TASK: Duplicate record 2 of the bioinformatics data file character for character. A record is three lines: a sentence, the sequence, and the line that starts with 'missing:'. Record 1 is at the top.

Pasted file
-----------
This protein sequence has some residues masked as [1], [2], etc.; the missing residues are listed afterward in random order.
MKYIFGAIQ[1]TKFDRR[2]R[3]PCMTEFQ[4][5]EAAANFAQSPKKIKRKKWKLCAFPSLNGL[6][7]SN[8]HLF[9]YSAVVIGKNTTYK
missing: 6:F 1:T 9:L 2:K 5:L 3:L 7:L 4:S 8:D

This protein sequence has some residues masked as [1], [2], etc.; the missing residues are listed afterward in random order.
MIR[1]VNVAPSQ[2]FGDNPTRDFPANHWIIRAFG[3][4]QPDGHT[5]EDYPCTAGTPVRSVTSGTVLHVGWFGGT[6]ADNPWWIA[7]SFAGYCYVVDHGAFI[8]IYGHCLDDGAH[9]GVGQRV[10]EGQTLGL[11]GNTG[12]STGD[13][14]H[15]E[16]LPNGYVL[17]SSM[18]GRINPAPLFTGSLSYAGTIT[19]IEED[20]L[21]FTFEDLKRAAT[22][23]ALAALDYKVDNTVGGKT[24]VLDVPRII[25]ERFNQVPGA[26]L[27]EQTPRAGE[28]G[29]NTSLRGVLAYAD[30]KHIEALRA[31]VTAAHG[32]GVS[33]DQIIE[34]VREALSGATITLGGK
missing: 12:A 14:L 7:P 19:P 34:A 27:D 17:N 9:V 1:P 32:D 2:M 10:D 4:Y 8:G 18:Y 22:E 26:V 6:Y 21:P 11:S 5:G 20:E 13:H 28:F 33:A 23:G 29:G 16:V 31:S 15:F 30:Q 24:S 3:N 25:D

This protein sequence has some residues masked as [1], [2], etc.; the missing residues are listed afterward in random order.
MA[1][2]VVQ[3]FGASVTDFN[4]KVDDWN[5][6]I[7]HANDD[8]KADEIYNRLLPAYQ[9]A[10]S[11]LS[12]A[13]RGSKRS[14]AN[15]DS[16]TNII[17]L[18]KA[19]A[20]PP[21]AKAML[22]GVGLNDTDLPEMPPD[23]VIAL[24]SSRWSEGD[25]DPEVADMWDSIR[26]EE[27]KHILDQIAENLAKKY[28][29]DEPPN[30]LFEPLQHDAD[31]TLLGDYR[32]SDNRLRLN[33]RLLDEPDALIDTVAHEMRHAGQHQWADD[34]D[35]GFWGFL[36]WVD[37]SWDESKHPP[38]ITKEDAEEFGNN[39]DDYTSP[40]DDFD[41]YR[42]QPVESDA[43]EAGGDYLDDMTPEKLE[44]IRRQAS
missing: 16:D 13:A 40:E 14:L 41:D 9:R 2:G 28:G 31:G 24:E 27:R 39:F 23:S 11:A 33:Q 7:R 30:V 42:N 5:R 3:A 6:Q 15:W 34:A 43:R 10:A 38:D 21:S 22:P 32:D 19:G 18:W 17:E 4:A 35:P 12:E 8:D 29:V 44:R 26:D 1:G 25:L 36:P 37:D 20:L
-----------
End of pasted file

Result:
This protein sequence has some residues masked as [1], [2], etc.; the missing residues are listed afterward in random order.
MIR[1]VNVAPSQ[2]FGDNPTRDFPANHWIIRAFG[3][4]QPDGHT[5]EDYPCTAGTPVRSVTSGTVLHVGWFGGT[6]ADNPWWIA[7]SFAGYCYVVDHGAFI[8]IYGHCLDDGAH[9]GVGQRV[10]EGQTLGL[11]GNTG[12]STGD[13][14]H[15]E[16]LPNGYVL[17]SSM[18]GRINPAPLFTGSLSYAGTIT[19]IEED[20]L[21]FTFEDLKRAAT[22][23]ALAALDYKVDNTVGGKT[24]VLDVPRII[25]ERFNQVPGA[26]L[27]EQTPRAGE[28]G[29]NTSLRGVLAYAD[30]KHIEALRA[31]VTAAHG[32]GVS[33]DQIIE[34]VREALSGATITLGGK
missing: 12:A 14:L 7:P 19:P 34:A 27:D 17:N 9:V 1:P 32:D 2:M 10:D 4:Y 8:G 18:Y 22:E 26:V 6:Y 21:P 11:S 5:G 20:E 13:H 28:F 33:A 23:G 29:G 16:V 31:S 15:F 30:Q 24:S 3:N 25:D